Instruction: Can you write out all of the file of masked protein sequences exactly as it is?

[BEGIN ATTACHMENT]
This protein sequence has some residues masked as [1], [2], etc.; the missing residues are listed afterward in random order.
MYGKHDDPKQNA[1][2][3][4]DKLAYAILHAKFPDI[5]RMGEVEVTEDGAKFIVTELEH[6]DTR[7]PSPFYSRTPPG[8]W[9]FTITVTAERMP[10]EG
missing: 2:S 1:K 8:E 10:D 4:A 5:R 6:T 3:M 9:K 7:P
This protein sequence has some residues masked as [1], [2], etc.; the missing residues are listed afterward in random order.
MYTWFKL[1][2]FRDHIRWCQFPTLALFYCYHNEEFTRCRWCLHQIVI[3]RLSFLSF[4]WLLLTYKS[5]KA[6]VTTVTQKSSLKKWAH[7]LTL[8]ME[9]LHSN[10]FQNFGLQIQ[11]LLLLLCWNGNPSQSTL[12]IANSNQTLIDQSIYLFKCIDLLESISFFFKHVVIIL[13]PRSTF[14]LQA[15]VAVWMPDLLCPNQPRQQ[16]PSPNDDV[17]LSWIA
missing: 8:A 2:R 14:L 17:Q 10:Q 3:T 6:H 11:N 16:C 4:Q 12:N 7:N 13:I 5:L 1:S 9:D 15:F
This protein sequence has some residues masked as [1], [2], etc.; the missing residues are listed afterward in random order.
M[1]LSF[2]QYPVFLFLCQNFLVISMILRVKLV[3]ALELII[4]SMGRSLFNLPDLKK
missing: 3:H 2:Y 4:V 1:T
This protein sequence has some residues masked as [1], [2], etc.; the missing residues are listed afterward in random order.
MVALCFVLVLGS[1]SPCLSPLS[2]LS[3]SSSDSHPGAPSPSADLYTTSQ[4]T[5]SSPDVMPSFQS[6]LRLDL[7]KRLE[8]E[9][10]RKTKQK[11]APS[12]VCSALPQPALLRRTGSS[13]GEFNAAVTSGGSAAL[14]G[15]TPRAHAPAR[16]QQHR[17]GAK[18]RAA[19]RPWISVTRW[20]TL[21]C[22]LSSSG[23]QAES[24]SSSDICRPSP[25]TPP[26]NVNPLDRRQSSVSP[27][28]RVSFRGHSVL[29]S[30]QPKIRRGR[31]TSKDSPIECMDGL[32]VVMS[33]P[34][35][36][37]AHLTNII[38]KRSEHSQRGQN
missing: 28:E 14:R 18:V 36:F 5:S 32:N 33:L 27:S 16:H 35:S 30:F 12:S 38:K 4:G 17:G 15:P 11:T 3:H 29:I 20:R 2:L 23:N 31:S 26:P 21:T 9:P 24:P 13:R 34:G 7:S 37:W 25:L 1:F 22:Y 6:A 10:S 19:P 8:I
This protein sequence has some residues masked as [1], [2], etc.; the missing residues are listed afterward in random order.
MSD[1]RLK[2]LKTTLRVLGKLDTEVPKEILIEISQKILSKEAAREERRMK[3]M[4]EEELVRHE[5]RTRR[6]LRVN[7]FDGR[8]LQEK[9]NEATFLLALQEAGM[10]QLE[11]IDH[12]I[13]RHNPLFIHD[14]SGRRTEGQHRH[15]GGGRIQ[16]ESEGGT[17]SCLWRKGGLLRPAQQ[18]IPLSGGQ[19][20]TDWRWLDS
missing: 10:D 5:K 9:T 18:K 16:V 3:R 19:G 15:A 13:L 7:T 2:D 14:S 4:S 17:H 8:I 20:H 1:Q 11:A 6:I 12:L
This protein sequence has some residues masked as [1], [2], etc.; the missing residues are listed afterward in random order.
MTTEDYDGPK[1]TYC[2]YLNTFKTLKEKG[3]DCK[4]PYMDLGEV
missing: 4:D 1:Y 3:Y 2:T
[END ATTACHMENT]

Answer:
This protein sequence has some residues masked as [1], [2], etc.; the missing residues are listed afterward in random order.
MYGKHDDPKQNA[1][2][3][4]DKLAYAILHAKFPDI[5]RMGEVEVTEDGAKFIVTELEH[6]DTR[7]PSPFYSRTPPG[8]W[9]FTITVTAERMP[10]EG
missing: 2:S 1:K 8:E 10:D 4:A 5:R 6:T 3:M 9:K 7:P
This protein sequence has some residues masked as [1], [2], etc.; the missing residues are listed afterward in random order.
MYTWFKL[1][2]FRDHIRWCQFPTLALFYCYHNEEFTRCRWCLHQIVI[3]RLSFLSF[4]WLLLTYKS[5]KA[6]VTTVTQKSSLKKWAH[7]LTL[8]ME[9]LHSN[10]FQNFGLQIQ[11]LLLLLCWNGNPSQSTL[12]IANSNQTLIDQSIYLFKCIDLLESISFFFKHVVIIL[13]PRSTF[14]LQA[15]VAVWMPDLLCPNQPRQQ[16]PSPNDDV[17]LSWIA
missing: 8:A 2:R 14:L 17:Q 10:Q 3:T 6:H 11:N 16:C 4:Q 12:N 7:N 13:I 5:L 1:S 9:D 15:F
This protein sequence has some residues masked as [1], [2], etc.; the missing residues are listed afterward in random order.
M[1]LSF[2]QYPVFLFLCQNFLVISMILRVKLV[3]ALELII[4]SMGRSLFNLPDLKK
missing: 3:H 2:Y 4:V 1:T
This protein sequence has some residues masked as [1], [2], etc.; the missing residues are listed afterward in random order.
MVALCFVLVLGS[1]SPCLSPLS[2]LS[3]SSSDSHPGAPSPSADLYTTSQ[4]T[5]SSPDVMPSFQS[6]LRLDL[7]KRLE[8]E[9][10]RKTKQK[11]APS[12]VCSALPQPALLRRTGSS[13]GEFNAAVTSGGSAAL[14]G[15]TPRAHAPAR[16]QQHR[17]GAK[18]RAA[19]RPWISVTRW[20]TL[21]C[22]LSSSG[23]QAES[24]SSSDICRPSP[25]TPP[26]NVNPLDRRQSSVSP[27][28]RVSFRGHSVL[29]S[30]QPKIRRGR[31]TSKDSPIECMDGL[32]VVMS[33]P[34][35][36][37]AHLTNII[38]KRSEHSQRGQN
missing: 28:E 14:R 18:V 36:F 5:S 32:N 33:L 27:S 16:H 35:S 30:F 12:S 38:K 4:G 17:G 15:P 11:T 3:H 29:I 20:R 2:L 23:N 31:S 26:P 21:T 9:P 24:P 13:R 34:G 7:S 37:W 25:L 1:F 22:Y 6:A 10:S 19:P 8:I
This protein sequence has some residues masked as [1], [2], etc.; the missing residues are listed afterward in random order.
MSD[1]RLK[2]LKTTLRVLGKLDTEVPKEILIEISQKILSKEAAREERRMK[3]M[4]EEELVRHE[5]RTRR[6]LRVN[7]FDGR[8]LQEK[9]NEATFLLALQEAGM[10]QLE[11]IDH[12]I[13]RHNPLFIHD[14]SGRRTEGQHRH[15]GGGRIQ[16]ESEGGT[17]SCLWRKGGLLRPAQQ[18]IPLSGGQ[19][20]TDWRWLDS
missing: 10:D 5:K 9:T 18:K 16:V 3:R 19:G 15:A 13:L 7:T 2:D 14:S 4:S 17:H 8:I 20:H 1:Q 11:A 6:I 12:L
This protein sequence has some residues masked as [1], [2], etc.; the missing residues are listed afterward in random order.
MTTEDYDGPK[1]TYC[2]YLNTFKTLKEKG[3]DCK[4]PYMDLGEV
missing: 4:D 1:Y 3:Y 2:T